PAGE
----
The Practice of Creativity

Posts Tagged ‘character development

Hi all,

I’ve been working all weekend on writing applications for residencies in the fall. So, no long post today. I do, however, have a great resource for you! Samantha Bryant in our monthly ‘How to Finish Your Novel’ workshop, on Saturday, shared this wonderful article by Elizabeth Sims, “10-Minute Fixes to 10 Common Plot Problems”.

She identifies the places where most of us get stuck in writing and offers creative solutions. When I’m stuck in a story, it’s usually plot related, so I appreciate how Sims offers a way out of common ruts. And, who doesn’t love a quick fix?

Check it out! BTW, I loved #10–how to fix a story when you believe ‘The Whole Thing Stinks’!

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With Thanksgiving almost upon us, we find ourselves naturally turning toward counting our blessings and perhaps beefing up (or beginning) a gratitude practice. At the beginning of the fall season, I wrote about slowing down long enough to tap into the wonders of gratitude.

Recently I thought about using gratitude as a lens into character development and got very excited. What if I played with the concept of gratitude in my characters’ lives? Are my characters grateful people? If so, in what ways do they display gratitude and for what reasons? How might exploring gratitude in their lives help me know more about their motivations? Gratitude is part and parcel of strong emotions including love. We, of course, can also be grateful that something bad we thought was going to happen to us didn’t. Gratitude seems like ripe territory for developing a character’s emotional life.

Running with this idea, I turned to Lorraine Simmons, a main character in my novel. Lorraine is a twenty-something African American woman and the disillusioned founder of the People’s Corner, a community center in the midst of a troubled Brooklyn neighborhood. Receiving an anonymous call about a mystery virus in her area, she initiates her search for the truth and clashes with enraged local leaders who spread rumors about a medical conspiracy.

Since I know Lorraine’s interior landscape pretty well, I thought it would be fun to explore how gratitude operates (or doesn’t) in her life. I sketched out some questions:

-What are the moments of grace that have shaped her life?

-If she died suddenly, what are the five things she’d be grateful for?

-Is there anything in her life she feels like she should be grateful for, but isn’t?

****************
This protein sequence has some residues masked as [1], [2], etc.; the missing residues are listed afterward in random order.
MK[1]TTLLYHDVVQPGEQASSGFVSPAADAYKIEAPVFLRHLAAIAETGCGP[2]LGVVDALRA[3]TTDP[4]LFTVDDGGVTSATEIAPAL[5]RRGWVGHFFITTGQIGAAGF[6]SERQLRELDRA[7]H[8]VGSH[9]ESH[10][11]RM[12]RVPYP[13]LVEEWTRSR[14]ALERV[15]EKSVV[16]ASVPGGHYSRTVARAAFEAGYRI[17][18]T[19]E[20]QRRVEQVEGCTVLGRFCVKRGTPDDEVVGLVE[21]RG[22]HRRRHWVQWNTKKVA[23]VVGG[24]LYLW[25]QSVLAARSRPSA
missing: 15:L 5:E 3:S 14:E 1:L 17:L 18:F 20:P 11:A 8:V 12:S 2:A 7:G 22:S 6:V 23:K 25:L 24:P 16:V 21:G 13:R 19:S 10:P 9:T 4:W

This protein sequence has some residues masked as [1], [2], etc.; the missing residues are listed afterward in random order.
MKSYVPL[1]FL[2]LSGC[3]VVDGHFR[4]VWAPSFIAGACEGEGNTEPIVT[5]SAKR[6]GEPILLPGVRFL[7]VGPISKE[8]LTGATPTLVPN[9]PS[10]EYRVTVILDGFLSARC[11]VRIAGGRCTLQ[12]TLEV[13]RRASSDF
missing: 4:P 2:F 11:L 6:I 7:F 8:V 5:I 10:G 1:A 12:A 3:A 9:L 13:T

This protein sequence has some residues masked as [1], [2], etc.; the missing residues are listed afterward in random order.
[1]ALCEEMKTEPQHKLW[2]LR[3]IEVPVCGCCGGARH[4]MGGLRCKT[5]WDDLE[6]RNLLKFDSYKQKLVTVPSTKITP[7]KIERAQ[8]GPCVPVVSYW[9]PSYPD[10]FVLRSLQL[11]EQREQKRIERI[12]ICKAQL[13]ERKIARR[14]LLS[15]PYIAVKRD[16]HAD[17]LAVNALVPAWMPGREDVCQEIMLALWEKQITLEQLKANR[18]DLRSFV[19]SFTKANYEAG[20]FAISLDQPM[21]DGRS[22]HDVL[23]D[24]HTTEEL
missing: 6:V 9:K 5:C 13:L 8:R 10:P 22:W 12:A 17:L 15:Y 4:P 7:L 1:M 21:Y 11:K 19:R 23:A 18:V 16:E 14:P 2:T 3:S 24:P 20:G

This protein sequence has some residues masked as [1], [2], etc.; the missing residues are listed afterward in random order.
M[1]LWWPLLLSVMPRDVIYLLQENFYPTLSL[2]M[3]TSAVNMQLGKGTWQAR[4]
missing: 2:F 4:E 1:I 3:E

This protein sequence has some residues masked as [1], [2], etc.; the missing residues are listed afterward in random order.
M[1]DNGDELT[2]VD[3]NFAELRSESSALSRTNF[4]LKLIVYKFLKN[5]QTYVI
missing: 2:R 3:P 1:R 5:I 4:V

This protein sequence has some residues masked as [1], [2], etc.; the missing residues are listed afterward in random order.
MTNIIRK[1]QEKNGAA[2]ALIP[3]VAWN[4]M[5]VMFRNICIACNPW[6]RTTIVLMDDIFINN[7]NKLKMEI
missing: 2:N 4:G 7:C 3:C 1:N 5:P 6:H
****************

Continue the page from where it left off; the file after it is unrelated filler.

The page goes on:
After freewriting answers to these questions, I landed on a scene in the novel where I think I can explore gratitude more explicitly.

There’s a pivotal moment toward the end of a chapter where Lorraine is lost in an old hospital basement. She has spent the last week chasing down a number of frustrating leads that yielded nothing. She’s lost and disoriented both physically and emotionally.  In the snippet I share below, a deaf hospital worker finds her:

The man, with a gray and black goatee and big ears, signed back, “You are on the bottom floor. All construction. Oldest part of the building. Follow me.”  He offered her his hand and helped her get to her feet. She shuffled alongside him. I have been lost for sometime, huh? How does one find herself? she wondered. None of her friends were lost. Pitzer, Pepper, and Lila–they were more themselves than ever, she reflected. Everyone seemed to becoming more and more of himself or herself while she was losing herself. This is the biggest paradox in my life, she thought. How long had she been lost?

He tapped her gently, “Be careful, this exit leads to the back of the hospital and there’s lots of junk lying around. Could really hurt yourself.”

The scene goes on and the hospital worker unknowingly provides a clue about the mysterious virus. The scene ends with Lorraine making an important decision:

The sky was still as gray as it had been when she entered. Across from her some construction workers sat on a long concrete bench eating lunch. Their contents displayed around them, Sunny juice, bits of aluminum foil, roast beef sandwiches, a hard-boiled egg, shells littering the ground.  One waved at her and she smiled, happy to be back in the continued gloom of the day and released from the dark cavern. She could see that she was on the left side of the building and would have to wind her way back to the bus stop. She’d walk back through the green wilderness once more, but she wasn’t alarmed anymore. The lost feeling left her and allowed her to concentrate back on the issue at hand. Rosa’s grandmother and aunt were lost and so were other women from the neighborhood. She would not admit then that it was easier to focus on those lost people than her own lost self, but it was what she could hold on to for now. The question itself curled back into Lorraine’s being. Yes, I am lost, but I am determined to go on. For them, if not for me.

In my rewrite, I’d like Lorraine to display more gratitude to the hospital worker and more importantly, later in the novel, I want to draw on the gratitude she feels for her resolve to go on. Gratitude can become a bigger touchstone for Lorraine’s emotions, especially as the crisis heightens.

If this concept intrigues you, I encourage you to assess how gratitude operates in your characters’ lives. You might just be grateful you did.

 

Photo Credit: http://mentalhealthnews.org/practicing-gratitude-enhances-well-being/841903/


Michele Tracy Berger

Michele Tracy Berger

Author, Academic, Creativity Expert I'm an award winning writer.

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